IFAW, HELP partner to improve education in Balaka

International Fund for Animal Welfare (IFAW), in partnership with Help, Educate, Love, Protect Malawi (HELP), have formed an initiative to improve education in areas around Liwonde National Park by setting a modern primary school, Nanthomba Full Primary School, in Senior Chief Kalembo’s area in Malawi’s Southern Region district of Balaka.

Jillian Wolstein (raising hands) emphasises a point during the tour of the dormitory

Jillian Wolstein (raising hands) emphasises a point during the tour of the dormitory

Some of the learners at Nanthomba school

Some of the learners at Nanthomba school

Balaka DC cut the ribbon to officially open the dormitory

Balaka DC cut the ribbon to officially open the dormitory

The initiative is aimed at sensitising the local community around the park to appreciate the need to protect wildlife through both formal and informal education programmes particularly for primary school learners.

IFAW Vice-President for communications Erica Martin said welfare and future of the animals would depend on the livelihood of the people within the Liwonde National Park.

“We at IFAW know that protecting animals means connecting with the people wherever we work because we know we cannot separate the future of the animals from the future of the people,” Martin said.

She said although the organisation had been working with local communities and Department of National Parks and Wildlife to protect elephants and other wildlife at Liwonde National Park it had always wanted to incorporate education in the initiative.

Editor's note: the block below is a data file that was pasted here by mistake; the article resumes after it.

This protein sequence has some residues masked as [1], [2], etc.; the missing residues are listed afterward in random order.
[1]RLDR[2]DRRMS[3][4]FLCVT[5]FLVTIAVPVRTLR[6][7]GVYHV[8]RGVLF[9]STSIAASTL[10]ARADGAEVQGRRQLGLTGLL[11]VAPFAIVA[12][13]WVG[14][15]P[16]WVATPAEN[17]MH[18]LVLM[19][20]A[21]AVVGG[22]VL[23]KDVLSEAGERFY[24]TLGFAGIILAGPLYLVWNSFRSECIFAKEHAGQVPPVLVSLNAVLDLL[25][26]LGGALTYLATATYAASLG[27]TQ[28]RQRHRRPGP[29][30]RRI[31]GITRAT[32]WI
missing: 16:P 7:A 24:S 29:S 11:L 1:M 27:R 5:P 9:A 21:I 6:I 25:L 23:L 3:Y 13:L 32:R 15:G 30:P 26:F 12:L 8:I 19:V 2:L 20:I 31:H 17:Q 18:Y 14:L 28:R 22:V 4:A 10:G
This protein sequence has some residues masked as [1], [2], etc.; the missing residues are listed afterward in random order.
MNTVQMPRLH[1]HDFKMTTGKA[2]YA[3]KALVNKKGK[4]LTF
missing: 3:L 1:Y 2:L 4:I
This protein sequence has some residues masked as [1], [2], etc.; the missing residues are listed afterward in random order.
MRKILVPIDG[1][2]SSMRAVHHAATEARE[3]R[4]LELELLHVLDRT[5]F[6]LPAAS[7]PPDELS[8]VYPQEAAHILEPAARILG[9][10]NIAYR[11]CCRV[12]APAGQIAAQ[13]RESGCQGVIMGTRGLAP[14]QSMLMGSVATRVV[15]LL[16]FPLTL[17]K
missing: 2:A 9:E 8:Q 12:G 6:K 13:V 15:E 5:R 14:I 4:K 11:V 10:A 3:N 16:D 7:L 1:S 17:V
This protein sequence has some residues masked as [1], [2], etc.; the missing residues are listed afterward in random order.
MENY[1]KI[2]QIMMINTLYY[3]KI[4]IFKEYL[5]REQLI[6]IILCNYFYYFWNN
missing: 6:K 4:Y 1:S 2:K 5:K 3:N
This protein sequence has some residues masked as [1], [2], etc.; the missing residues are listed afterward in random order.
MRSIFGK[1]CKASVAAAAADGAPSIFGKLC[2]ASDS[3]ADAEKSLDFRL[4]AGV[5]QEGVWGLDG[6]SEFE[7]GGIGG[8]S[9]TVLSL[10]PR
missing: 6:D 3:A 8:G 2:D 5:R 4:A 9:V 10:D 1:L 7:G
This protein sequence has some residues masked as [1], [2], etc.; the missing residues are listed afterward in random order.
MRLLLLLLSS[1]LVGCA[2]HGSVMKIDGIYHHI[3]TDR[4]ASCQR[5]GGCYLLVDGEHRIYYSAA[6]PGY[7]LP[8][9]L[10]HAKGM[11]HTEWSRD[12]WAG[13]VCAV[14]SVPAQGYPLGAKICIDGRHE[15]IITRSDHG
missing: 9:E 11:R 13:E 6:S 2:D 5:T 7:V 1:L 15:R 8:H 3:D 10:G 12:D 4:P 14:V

“We know that lasting change begins with the hearts and minds of children. Our dream has always been to build an education component into our projects,” she said.

Help Malawi National Programme Manager Lemani Ngaiyaye said offering good incentives for children at Nanthomba Primanary Schools and schools surround the national park it would help the children to appreciate the need to preserve the animals.

“By giving them good quality education we are giving them an alternative to poaching so that animals in the park should be preserved,” Ngaiyaye said.

He said the primary school had been transformed from a grass-thatched to one of the modern primary schools in the country which has also seen the enrolment rising from 340 in 2006 to the current 1080.

IFAW funding has also built two dormitories to house 12 trainee teachers from Machinga Teachers Training College on Open Distance Learning to improve the teacher/learner ratio from 90:1 to 43:1.

Jillian Wolstein, HELP founder and executive person, who came to Malawi as tourist in 2006 took up the initiative to start a more formal education programme with the support from Central Africa Safaris.

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